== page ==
Marketers are known to go chest-deep into analytics and metrics to determine why certain web pages are performing well (or poorly).

This type of due diligence to data is what makes marketers so valuable. They don’t just pitch ideas and campaigns based on feelings or hunches. They have hard data to back it all up.

Not only does that prevent you from investing in campaigns that are a waste of time, but it also helps you enjoy a much higher return on investment.

But there are times when the reasoning behind an underperforming web page can’t be uncovered by black-and-white statistics.

Sometimes, the issue is lack of trust on a widespread level.

If any of your web pages are underperforming, and you can’t determine why, then your website as a whole may not be doing a good job of establishing trust with your target market.

Establish Trust with Transparency

company-cultureTransparency is one of those buzzwords in marketing, so we use it with some trepidation here. Buzzword or not, transparency is appealing to not only your customers but to your employees, vendors and more.

“Privacy is on the decline, and transparency is the new virtue du jour.” – Fast Company

A few years ago, social media tool Buffer decided to make it a rule to fully disclose the inner workings of the company. This included salaries, methodologies and more.

To this day, it’s not uncommon for the company to publish a post like “What Our 3 Biggest Successes and 2 Biggest Failures Taught Us About Company Culture.

These types of posts help connect Buffer to their audiences. This messaging attracts people to the Buffer product, and helps them feel good about paying for that product, because they’re supporting a culture they believe in.

There’s something simply raw and assuring about hearing how even successful companies fail and stumble. Buffer knew it early on and has built its business on this premise.

Think about it beyond the brand-customer relationship. Who would you trust more, someone who keeps most of his ideas and experiences close to his chest, or someone who’s willing to open up to you and expose his vulnerabilities?

We all want to fill our lives with trustworthy people, brand or not. Transparency is one of the easiest steps to make that happen.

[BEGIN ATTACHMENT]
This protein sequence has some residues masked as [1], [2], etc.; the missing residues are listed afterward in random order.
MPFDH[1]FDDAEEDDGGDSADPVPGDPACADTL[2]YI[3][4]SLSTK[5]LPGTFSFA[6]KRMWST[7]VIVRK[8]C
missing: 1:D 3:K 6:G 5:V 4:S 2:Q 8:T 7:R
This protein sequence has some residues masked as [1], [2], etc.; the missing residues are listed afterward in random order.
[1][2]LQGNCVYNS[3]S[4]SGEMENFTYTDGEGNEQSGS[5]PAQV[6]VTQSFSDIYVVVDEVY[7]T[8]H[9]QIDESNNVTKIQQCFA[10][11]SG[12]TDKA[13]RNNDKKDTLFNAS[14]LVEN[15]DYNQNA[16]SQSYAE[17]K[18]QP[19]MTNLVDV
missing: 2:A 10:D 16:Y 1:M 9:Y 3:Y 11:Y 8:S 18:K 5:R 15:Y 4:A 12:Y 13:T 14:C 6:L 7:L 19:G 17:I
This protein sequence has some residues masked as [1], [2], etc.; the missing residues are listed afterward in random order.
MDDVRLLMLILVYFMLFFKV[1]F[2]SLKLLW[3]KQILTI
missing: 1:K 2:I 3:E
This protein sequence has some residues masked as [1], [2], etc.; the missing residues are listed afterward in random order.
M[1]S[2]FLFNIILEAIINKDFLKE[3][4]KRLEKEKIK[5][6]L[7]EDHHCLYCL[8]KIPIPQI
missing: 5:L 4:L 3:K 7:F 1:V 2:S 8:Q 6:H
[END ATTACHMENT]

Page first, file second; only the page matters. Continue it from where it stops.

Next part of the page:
In what areas can your business be transparent?

Consider these options:

  • Pricing
  • Guarantees
  • Business mistakes and successes
  • Unsatisfied customers (in other words, don’t try to hide complaints)

Don’t Lack for Social Proof

Today’s consumer isn’t ignorant. He knows that you spent a lot of time, energy, and dollars crafting your online message.

Sure, that tagline on your landing page might capture his attention, but that ancient reptilian part of his brain is still holding some doubt. Even if he’s on the verge of converting, the tiniest doubt is enough to send him packing.

That’s why instilling some third-party social proof, at the right time, can be the deciding factor between conversion and “see you later.”

But what types of social proof will help your business?

Trust seals are a good start. The Better Business Bureau seal packs a lot of punch, but you might also want to look into more industry-specific seals as well. Even a local Chamber of Commerce seal has proven to ease the doubts of a potential consumer.

You can also establish trust without these seals. Again, it comes down to placement and timing. On a landing page, for example, just before your prospect is about to hit that call to action button, consider adding a quick testimonial from a past client that raves about the results of your product or service.

Your best bet might be to combine this testimonial with some quick-form statistic. Consumers make decisions based on emotional responses, but they justify these decisions with data.

Honesty. Ethics. Understanding. The Building Blocks of Trust

employeesIt’s not uncommon to assume that in order to build trust, you have to make your company look its absolute best.

The theory behind that is no one will trust a company that is imperfect.

But humans are imperfect, meaning your customers are imperfect. While we all strive to be better, we relate more to Peter Parker than we do to Spiderman.

Your prospects want to feel like they’re understood and that your company can relate to their struggles and triumphs.

That means adapting the messaging of your entire website – and digital presence – to ensure this level of trust is supported.

Even the best designed and handcrafted landing page will underperform if your company didn’t do its job of establishing trust along the customer’s journey.

Consider how you can build that trust with not only your static pages but with every piece of content you send out, from social posts to an automated email campaign.

Once your prospects trust you and feel like they know who you are, they’ll have a much harder time resisting the urge to do business with you.